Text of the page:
Twelve-year-old Minerva Soledad Miranda is determined to reach her goals, despite shouldering more responsibility than the other kids at school–like caring for her two sisters while her mom works two jobs. But one night, Minerva’s mom doesn’t come home, and Minerva has to figure out what to do. Was Mamá snapped up by ICE? Will the girls be sent to foster homes or holding centers for migrant kids? Minerva and her sisters can’t let anyone know Mamá has disappeared. They’ll just pretend everything is normal until she comes back.
Minerva’s plan falls apart the first afternoon, when her baby sister throws a tantrum during Minerva’s audition for Peter Pan.
From Stonewall and Lambda Award–winning author Kacen Callender comes a revelatory YA novel about a transgender teen grappling with identity and self-discovery while falling in love for the first time.
Felix Love has never been in love—and, yes, he’s painfully aware of the irony. He desperately wants to know what it’s like and why it seems so easy for everyone but him to find someone. What’s worse is that, even though he is proud of his identity, Felix also secretly fears that he’s one marginalization too many—Black, queer, and transgender—to ever get his own happily-ever-after.
Told in two distinct and irresistible voices, Junauda Petrus’s bold and lyrical debut is the story of two black girls from very different backgrounds finding love and happiness in a world that seems determined to deny them both.Port of Spain, Trinidad. Sixteen-year-old Audre is despondent, having just found out she’s going to be sent to live in America with her father because her strictly religious mother caught her with her secret girlfriend, the pastor’s daughter. Audre’s grandmother Queenie (a former dancer who drives a white convertible Cadillac and who has a few secrets of her own) tries to reassure her granddaughter that she won’t lose her roots,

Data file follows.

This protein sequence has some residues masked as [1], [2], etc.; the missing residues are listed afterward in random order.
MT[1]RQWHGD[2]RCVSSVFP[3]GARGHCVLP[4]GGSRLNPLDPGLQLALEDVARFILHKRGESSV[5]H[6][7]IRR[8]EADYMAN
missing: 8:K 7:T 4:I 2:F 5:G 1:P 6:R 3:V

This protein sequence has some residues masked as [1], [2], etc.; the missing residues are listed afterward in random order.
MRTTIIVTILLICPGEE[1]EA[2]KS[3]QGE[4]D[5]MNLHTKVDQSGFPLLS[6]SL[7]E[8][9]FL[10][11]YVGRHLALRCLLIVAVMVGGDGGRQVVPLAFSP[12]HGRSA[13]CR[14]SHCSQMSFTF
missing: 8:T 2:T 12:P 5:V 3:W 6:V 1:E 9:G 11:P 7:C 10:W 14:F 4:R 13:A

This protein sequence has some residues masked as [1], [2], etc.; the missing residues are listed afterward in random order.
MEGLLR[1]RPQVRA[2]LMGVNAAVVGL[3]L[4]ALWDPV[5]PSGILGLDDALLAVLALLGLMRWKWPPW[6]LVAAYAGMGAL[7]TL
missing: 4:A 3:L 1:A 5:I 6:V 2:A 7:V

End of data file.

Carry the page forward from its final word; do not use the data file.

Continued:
Told in alternating narratives that bridge centuries, the latest novel from New York Times bestselling author Samira Ahmed traces the lives of two young women fighting to write their own stories and escape the pressure of cultural expectations in worlds too long defined by men.It’s August in Paris and 17-year-old Khayyam Maquet—American, French, Indian, Muslim—is at a crossroads. This holiday with her parents should be a dream trip for the budding art historian. But her maybe-ex-boyfriend is probably ghosting her, she might have just blown her chance at getting into her dream college, and now all she really wants is to be back home in Chicago figuring out her messy life instead of brooding in the City of Light.Two hundred years before Khayyam’s summer of discontent,
In the tradition of modern-day classics like Sara Pennypacker’s Pax and Lois Lowry’s The Giver comes a deep, compelling, heartbreaking, and completely one-of-a-kind novel about nine children who live on a mysterious island.
On the island, everything is perfect. The sun rises in a sky filled with dancing shapes; the wind, water, and trees shelter and protect those who live there; when the nine children go to sleep in their cabins, it is with full stomachs and joy in their hearts.
And only one thing ever changes: on that day, each year,
A group of intelligent misfits take matters into their own hands after years of watching Tarkin Shaw, Jonesville High’s popular wrestling star, get away with groping, gaslighting, and worse.
Send Pics sets itself apart from other YA novels about sexual assault by untangling the institutional systems of privilege and misogyny that protect predators and impact how girls are treated in the aftermath of trauma.